Thank you, Phillip, for hanging out with us at Ask Me About My 12,000 Kids.
Today is #GivingTuesday: a “global day of giving” fueled by the power of social media and collaboration.
Last year, CIS of Kalamazoo launched an initiative to do the “giving” on #GivingTuesday, surprising an individual who has gone above and beyond for students in each school building with a card and gift from the CIS site coordinator. The huge smiles and joy we witnessed last year ensured that it would become an annual activity.
We’re thrilled to continue this initiative in 2020. Though it may look different, our purpose remains the same: to honor and recognize someone at each school who is going above and beyond. Each CIS site coordinator has selected a KPS staff member who has demonstrated a commitment to working with CIS to help students succeed and/or make sure students’ needs are met. A personal note and e-gift card will be sent to each recipient. Check out the descriptions below to learn about the inspiring work being done by school staff.
This year has been especially challenging for schools and school staff, and we also want to take a moment to say thank you to EVERY individual who has worked so hard for students. From all of us at Communities In Schools, thank you. We are proud to partner with you.
Arcadia Elementary – Donia Ali has been a true partner for CIS when it comes to connecting to Arcadia’s Arabic speaking families. She has the best interest of Arcadia students and families in her heart with all that she does. Thank you, Donia, for all you do for Arcadia students and families!
Edison Environmental Science Academy – Head Secretary, Tonya Orbeck, is the most helpful head secretary we could possibly imagine. She always has a million things to do, and yet always finds the time to help in whatever way she can. She is truly the embodiment of teamwork and selflessness.
El Sol Elementary – Secretary, Graciela Arevalo, is a bridge between El Sol staff and families. She is a vital resource to distributing information to families and maintaining a connection between El Sol families and CIS.
Hillside Middle School – Melinda Long, Counseling Office Secretary, is a constant support to CIS at Hillside. She is always very positive and cheerful. Ms. Long works tirelessly as the secretary for the counseling office; she is patient and compassionate when working with students and her professionalism and demeanor makes her a wonderful role model for the young people she supports every day.
Kalamazoo Central High School – Bilingual Home School Liaison, Rebeca Arevalo-Visuet, has been a precious resource. She helps communicate with families where English is a second language. She consistently responds to requests for assistance. Rebeca makes our jobs and the jobs of many other KPS staff much easier. The service she provides is priceless. We are especially grateful!
King-Westwood Elementary – There is no task too big or too small for Jennifer Diget, King-Westwood secretary. Whether it is getting information about a family, accepting a delivery, getting instructions on how to do absolutely anything—or who to contact for absolutely anything—Ms. Diget is the one to call. Not only is she willing to help with anything, she always does it with a smile. She is priceless!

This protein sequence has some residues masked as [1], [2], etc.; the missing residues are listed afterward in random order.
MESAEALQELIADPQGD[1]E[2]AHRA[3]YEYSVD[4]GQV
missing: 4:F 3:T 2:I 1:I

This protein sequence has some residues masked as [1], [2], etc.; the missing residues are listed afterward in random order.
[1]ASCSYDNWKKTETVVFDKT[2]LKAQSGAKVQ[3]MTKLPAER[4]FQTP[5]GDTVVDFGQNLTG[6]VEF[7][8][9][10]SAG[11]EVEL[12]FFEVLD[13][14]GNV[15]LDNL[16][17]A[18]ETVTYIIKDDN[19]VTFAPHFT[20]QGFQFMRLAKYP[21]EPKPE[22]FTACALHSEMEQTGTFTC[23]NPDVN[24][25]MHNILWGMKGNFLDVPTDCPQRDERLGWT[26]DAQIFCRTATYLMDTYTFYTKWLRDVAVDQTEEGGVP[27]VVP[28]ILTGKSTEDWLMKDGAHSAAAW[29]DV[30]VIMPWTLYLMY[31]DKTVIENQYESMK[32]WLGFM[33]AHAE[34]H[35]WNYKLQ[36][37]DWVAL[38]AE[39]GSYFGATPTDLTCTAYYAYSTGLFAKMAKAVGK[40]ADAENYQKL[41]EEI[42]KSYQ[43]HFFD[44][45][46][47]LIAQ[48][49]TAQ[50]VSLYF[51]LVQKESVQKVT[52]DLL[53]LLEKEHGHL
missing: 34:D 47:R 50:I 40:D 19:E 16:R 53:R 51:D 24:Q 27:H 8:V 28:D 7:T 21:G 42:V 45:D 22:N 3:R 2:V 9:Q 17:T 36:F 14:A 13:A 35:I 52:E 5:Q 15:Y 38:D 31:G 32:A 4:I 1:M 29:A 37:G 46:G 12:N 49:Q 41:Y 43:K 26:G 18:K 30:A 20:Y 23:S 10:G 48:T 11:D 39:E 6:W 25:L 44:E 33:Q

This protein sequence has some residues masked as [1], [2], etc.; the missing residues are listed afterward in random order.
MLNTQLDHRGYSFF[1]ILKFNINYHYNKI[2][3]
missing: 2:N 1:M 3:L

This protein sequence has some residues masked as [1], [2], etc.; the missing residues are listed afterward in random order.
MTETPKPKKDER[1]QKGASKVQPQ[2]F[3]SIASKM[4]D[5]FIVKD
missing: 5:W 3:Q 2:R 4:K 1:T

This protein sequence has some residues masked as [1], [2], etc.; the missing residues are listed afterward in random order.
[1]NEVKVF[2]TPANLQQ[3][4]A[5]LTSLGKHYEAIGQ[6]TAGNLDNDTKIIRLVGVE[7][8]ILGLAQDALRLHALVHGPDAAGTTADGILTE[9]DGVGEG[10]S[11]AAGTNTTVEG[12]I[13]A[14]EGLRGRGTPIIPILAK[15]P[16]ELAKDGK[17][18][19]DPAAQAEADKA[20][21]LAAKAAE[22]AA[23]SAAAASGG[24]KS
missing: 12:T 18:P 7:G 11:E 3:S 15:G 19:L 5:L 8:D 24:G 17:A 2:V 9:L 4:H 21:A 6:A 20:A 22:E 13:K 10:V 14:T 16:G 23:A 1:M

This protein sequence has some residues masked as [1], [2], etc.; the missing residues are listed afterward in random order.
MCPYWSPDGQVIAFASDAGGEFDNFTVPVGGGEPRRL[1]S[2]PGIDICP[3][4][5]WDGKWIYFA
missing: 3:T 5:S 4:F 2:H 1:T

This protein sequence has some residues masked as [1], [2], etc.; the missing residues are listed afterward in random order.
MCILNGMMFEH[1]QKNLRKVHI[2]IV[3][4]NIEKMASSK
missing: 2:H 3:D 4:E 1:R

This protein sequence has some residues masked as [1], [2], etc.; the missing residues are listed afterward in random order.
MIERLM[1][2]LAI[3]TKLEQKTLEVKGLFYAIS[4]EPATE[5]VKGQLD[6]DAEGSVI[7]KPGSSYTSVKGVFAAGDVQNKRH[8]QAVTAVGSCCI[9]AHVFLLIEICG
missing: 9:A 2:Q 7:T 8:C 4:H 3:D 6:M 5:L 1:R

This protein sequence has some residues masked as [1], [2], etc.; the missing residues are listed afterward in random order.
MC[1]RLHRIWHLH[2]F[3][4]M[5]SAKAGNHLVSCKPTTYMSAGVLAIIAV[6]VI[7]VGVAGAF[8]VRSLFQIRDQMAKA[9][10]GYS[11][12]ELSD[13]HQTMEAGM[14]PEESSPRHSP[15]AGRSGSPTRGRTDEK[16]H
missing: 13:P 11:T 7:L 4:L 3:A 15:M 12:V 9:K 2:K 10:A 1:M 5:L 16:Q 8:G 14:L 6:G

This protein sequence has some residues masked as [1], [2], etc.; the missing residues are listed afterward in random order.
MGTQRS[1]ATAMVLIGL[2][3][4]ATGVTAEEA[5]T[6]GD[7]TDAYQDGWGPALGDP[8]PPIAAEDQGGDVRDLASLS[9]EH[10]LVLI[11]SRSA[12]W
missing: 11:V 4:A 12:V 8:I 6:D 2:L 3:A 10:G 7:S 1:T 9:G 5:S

Lincoln Elementary – TaKarra Dunning goes above and beyond to serve the students and families of Lincoln Elementary. As the school’s Behavioral Specialist, she not only helps to support families with clothes, food, and visiting homes, she also supports staff by thinking outside the box to get the job done!
Linden Grove Middle School – Kelly Reimink at Linden Grove has been the missing link necessary in connecting us to students and families. While we’re working remotely, she has been the LG staff member keeping us in the loop about resources available to continue our connections with students and families. Her extensive knowledge and diligence allow us to continue the good work that we do.
Loy Norrix High School – GSA advisor and Library Media Specialist, John Krieder, is always there for students in any capacity. He is always in good spirits and welcomes everyone with a smile.
Maple Street Magnet School for the Arts – Our secretaries, Dillon Boyd and Nicole Degraaf, have been allies for CIS from the day they both entered Maple Street. Their willingness to connect families to CIS whenever possible helps to seamlessly provide much needed services to students. We really appreciate them for being kind-hearted and available when we have questions or if we need anything. We are grateful for all that they do. Thank you!
Milwood Elementary – Leroy Green, Behavioral Aid at Milwood Elementary, is awesome! He is the rock of our school. He is respected and loved by all; the school would not be the same without him!
Milwood Magnet Middle School – KPS IT Specialist, Jacob Cieslak has been a necessary lifesaver when helping CIS implement our groups, CIS After School, GSA newsletter, and more! His patience and willingness to be available whenever we need him has helped us to reach students. He is dedicated to CIS and our students.
Northeastern Elementary – Judy Morin, the Behavioral Specialist, has constantly supported CIS and our students since we’ve started working together. She frequently refers families that are in need to our office. Ms. Morin is extremely devoted to our students and is passionate about what CIS can do to help. She is always promoting us, our services, and utilizing them for students in whatever way possible.